And last year there were about 96,000 fully trained and equipped Iraqi security forces. And today there are over 212,000 trained and equipped security forces.

Strange, really. In October 2003 Big Don said:

In less than six months, we've gone from zero Iraqis providing security to their country -- you don't have that chart, there it is -- to close to 100,000 Iraqis currently under arms.

Indeed, the progress has been so swift that Iraq is already the second largest of the security forces in the coalition. It will not be long before they will be the largest and outnumber the U.S. forces. And it shouldn't be too long thereafter that they will outnumber all coalition forces combined. Some have suggested that any statement that raises awareness of these successes is putting an optimistic face on a difficult security situation. Not so. Every time we've discussed progress in Iraq, I have made clear that the situation in the country remains dangerous, and that there will be setbacks.

Tuesday, November 29, 2005


Smell it:

WASHINGTON -- As part of an information offensive in Iraq, the U.S. military is secretly paying Iraqi newspapers to publish stories written by American troops in an effort to burnish the image of the U.S. mission in Iraq.

The articles, written by U.S. military "information operations" troops, are translated into Arabic and placed in Baghdad newspapers with the help of a defense contractor, according to U.S. military officials and documents obtained by the Los Angeles Times.

Many of the articles are presented in the Iraqi press as unbiased news accounts written and reported by independent journalists. . The stories trumpet the work of U.S. and Iraqi troops, denounce insurgents, and tout U.S.-led efforts to rebuild the country.

While the articles are basically truthful, they present only one side of events and omit information that might reflect poorly on the U.S. or Iraqi governments, officials said. Records and interviews indicate that the U.S. has paid Iraqi newspapers to run dozens of such articles -- with headlines such as "Iraqis Insist on Living Despite Terrorism" -- since the effort began this year.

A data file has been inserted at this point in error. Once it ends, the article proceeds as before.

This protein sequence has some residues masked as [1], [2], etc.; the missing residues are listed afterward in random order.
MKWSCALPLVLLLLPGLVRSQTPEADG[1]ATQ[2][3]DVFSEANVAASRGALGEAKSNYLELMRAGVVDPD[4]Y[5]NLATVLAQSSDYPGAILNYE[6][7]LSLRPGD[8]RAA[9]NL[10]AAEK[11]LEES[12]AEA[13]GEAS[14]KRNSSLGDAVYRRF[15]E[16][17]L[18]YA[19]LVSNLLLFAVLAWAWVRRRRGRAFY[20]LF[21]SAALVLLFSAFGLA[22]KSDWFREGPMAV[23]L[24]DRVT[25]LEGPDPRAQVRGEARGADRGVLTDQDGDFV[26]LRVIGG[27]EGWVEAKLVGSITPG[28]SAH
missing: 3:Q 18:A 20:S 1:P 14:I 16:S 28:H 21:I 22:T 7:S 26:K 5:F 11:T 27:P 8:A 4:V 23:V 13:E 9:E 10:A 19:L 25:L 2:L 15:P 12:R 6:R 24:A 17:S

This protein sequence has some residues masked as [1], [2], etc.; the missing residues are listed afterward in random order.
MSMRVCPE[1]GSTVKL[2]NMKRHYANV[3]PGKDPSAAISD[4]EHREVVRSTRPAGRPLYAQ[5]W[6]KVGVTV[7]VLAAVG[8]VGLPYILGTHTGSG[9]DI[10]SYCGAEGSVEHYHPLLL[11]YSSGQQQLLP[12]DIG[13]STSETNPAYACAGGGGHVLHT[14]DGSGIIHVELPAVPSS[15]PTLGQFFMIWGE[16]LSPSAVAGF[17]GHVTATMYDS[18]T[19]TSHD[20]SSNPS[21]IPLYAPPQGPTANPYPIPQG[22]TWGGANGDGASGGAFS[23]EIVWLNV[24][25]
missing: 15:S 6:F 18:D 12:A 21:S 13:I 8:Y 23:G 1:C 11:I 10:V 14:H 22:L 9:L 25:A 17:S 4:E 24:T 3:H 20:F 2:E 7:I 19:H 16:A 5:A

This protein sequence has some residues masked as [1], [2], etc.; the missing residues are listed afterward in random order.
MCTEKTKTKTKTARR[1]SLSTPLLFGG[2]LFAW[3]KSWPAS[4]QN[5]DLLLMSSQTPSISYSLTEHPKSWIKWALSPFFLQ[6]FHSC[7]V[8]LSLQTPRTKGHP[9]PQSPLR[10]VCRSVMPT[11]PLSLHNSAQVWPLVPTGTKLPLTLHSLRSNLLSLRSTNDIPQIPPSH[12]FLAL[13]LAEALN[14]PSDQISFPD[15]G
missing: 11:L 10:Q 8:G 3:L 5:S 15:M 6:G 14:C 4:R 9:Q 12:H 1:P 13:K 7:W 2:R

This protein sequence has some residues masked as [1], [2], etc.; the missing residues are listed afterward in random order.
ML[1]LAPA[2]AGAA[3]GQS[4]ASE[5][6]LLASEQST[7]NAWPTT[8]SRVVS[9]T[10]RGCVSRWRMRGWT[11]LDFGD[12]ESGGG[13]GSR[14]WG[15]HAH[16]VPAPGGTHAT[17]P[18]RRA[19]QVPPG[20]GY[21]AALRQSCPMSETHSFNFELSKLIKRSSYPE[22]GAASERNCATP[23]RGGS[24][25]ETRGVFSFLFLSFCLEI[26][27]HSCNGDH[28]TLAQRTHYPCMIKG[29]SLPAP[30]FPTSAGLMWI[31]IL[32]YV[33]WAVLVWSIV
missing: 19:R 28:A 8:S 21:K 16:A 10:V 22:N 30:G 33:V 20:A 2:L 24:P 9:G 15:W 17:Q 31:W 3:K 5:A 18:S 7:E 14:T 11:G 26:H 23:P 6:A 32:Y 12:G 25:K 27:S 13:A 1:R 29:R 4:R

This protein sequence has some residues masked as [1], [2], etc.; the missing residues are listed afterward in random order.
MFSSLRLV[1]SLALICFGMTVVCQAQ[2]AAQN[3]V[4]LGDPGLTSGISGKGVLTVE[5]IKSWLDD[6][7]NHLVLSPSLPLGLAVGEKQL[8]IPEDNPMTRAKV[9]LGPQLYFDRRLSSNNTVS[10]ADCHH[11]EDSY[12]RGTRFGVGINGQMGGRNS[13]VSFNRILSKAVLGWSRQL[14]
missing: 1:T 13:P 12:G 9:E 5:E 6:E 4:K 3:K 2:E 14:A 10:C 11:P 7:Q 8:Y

Puke Funnel

Round and round the bullshit goes, where it stops nobody knows...

Your Liberal Media

Funny how it's desperate to defend Republicans.

Of course neither Pinch nor Billy K. are liberal, so this should be no surprise.

The Dirt the Scum Needs to Grow


Open Thread

Threads to the left of you threads to the right speak when you are spoken to don't pretend you're right.

I Demand To Be Put On The List!

Falafel Bill's list is up and I'm not on it. Damn.

Please Save Us

Bush today:

want you to know that Jon Kyl, United States Senator from Arizona, still listens to his mother. (Laughter and applause.) That's a pretty good sign, isn't it?...

Look, I don't know how many U.S. senators there are that like NASCAR. (Laughter.) I view that as a pretty good sign, to have a United States senator who follows NASCAR. It means he's down to earth. He doesn't walk around Washington with a lot of airs like some of them do...

These are serious times in which we live, and it requires serious, experienced people to deal with the problems that we're confronted with. And the biggest problem we got is we're still at war. I wish I could report to you we weren't at war, but there's an enemy that still lurks that wants to do harm to the United States of America. And they want to do us harm because we stand squarely for freedom and democracy and we're not going to change. You see, they can't stand the fact -- (applause) -- they can't stand the fact that we allow people to worship freely, or to speak their mind in the public square, or to print articles the way they want to print them in America. They have a different view of the world. They've got this vision of darkness that stifles dissent and stifles the freedoms that many of us take for granted...